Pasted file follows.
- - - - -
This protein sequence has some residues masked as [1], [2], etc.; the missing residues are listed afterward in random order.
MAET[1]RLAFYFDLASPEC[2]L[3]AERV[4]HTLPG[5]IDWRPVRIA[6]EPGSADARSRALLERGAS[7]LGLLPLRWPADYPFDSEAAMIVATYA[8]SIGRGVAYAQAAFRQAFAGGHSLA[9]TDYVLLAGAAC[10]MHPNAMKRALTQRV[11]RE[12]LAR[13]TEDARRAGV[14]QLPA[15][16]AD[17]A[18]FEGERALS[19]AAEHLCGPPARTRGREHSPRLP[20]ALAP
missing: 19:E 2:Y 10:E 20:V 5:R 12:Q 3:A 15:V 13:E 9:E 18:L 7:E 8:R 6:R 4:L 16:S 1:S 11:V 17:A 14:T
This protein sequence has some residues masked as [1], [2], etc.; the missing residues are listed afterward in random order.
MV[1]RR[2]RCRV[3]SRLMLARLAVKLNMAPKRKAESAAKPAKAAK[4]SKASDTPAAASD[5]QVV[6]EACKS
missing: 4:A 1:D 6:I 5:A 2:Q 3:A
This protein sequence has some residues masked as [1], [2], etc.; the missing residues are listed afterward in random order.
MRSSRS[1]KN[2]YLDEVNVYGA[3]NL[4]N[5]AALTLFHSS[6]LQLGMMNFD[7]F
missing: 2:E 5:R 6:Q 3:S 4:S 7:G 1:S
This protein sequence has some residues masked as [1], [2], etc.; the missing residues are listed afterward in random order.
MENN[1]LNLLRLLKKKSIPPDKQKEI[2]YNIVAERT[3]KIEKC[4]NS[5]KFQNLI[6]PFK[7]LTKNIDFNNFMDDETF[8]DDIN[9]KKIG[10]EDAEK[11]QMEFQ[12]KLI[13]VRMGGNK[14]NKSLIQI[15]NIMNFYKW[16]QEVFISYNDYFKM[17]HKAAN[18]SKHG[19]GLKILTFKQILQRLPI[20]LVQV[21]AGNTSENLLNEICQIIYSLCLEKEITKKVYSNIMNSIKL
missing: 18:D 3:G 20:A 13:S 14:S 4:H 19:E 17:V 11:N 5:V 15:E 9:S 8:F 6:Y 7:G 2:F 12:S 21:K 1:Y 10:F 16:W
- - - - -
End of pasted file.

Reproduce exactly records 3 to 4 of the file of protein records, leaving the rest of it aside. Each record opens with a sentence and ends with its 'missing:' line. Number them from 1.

This protein sequence has some residues masked as [1], [2], etc.; the missing residues are listed afterward in random order.
MRSSRS[1]KN[2]YLDEVNVYGA[3]NL[4]N[5]AALTLFHSS[6]LQLGMMNFD[7]F
missing: 2:E 5:R 6:Q 3:S 4:S 7:G 1:S
This protein sequence has some residues masked as [1], [2], etc.; the missing residues are listed afterward in random order.
MENN[1]LNLLRLLKKKSIPPDKQKEI[2]YNIVAERT[3]KIEKC[4]NS[5]KFQNLI[6]PFK[7]LTKNIDFNNFMDDETF[8]DDIN[9]KKIG[10]EDAEK[11]QMEFQ[12]KLI[13]VRMGGNK[14]NKSLIQI[15]NIMNFYKW[16]QEVFISYNDYFKM[17]HKAAN[18]SKHG[19]GLKILTFKQILQRLPI[20]LVQV[21]AGNTSENLLNEICQIIYSLCLEKEITKKVYSNIMNSIKL
missing: 18:D 3:G 20:A 13:S 14:S 4:H 19:E 17:V 11:N 5:V 15:E 9:S 8:F 6:Y 7:G 2:F 12:S 21:K 1:Y 10:F 16:W